APTN National News, August 7, 2017
“People don’t really think about it,” said Sherilee Harper, co-author of the study recently published in the journal “Environmental Science and Pollution Research.” Read the rest of this entry
Tribal members speak out at City Council meeting
April 18th 2016 (Cascade Locks, Oregon)
Monday April 11th a meeting took place at the Cascade Locks Town Hall and members of the Confederated Tribes of Warm Springs of Oregon arrived on short notice in traditional longhouse dress to fiercely defend the waters of our home, the Columbia River.
The Cascade Locks city council voted against a resolution [6-1] that would have prevented Nestle International Waters from having rights to Oxbow Springs, the headwaters of Herman Creek. The Cascade Locks city council officially endorsed Nestle to open a water bottling facility in the Locks. Read the rest of this entry
by Chinta Puxley, The Canadian Press/CTV News, October 5, 2015
WINNIPEG — A reserve cut off from the mainland and under a boil-water advisory for almost two decades is taking its case to the United Nations.
Shoal Lake 40 First Nation, which straddles the Manitoba-Ontario boundary, became isolated a century ago during construction of an aqueduct which carries water to Winnipeg. The reserve has no all-weather road and has been without clean water for 17 years. Read the rest of this entry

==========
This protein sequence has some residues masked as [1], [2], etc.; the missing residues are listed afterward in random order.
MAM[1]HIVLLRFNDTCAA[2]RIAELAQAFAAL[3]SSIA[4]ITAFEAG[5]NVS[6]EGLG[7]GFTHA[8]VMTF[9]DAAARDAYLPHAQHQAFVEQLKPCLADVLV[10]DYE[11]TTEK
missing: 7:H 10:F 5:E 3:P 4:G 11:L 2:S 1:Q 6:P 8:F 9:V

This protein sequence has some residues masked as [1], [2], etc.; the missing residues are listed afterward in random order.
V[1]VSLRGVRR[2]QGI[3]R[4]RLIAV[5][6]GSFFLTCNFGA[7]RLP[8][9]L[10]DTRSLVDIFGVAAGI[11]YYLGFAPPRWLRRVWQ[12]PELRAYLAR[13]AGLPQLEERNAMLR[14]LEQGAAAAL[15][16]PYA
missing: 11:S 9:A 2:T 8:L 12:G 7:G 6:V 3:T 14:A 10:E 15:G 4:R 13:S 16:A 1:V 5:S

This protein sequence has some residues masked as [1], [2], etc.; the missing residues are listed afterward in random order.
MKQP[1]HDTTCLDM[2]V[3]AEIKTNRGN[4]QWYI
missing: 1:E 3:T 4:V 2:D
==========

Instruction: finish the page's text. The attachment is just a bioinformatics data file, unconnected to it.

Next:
‘The river is much more variable than you would think based on measurements since 1950s’
By Emily Chung, CBC News, Sept 21, 2015
The river that provides water to the oilsands industry is much more prone to multi-year droughts than modern records show, suggesting that the industry’s current level of water use may not be sustainable, a new study suggests.
The oilsands industry needs 3.1 barrels of fresh water to produce a barrel of crude oil from oilsands mining and 0.4 barrels of fresh water to produce a barrel of crude oil from oilsands drilling, according to the Canadian Association of Petroleum Producers. Read the rest of this entry
FOR IMMEDIATE RELEASE:
Sacred Water, Klamath People and the Struggle for Cultural Survival
February 25, 2015 (Upper Klamath Basin, Oregon)
Entangled in the heart of an arduous century long battle over water rights in the Upper Klamath Basin, is the struggle of the Klamath, Modoc, Yahooskin Peoples for cultural survivance.
Our elders have always told us that water is life, water is priceless. Our water is so sacred it should never be quantified, compromised or negotiated.
But what happens to the future of a culture, whose spiritual foundation is water, when even to tribal negotiators, the priceless becomes a mere commodity? Read the rest of this entry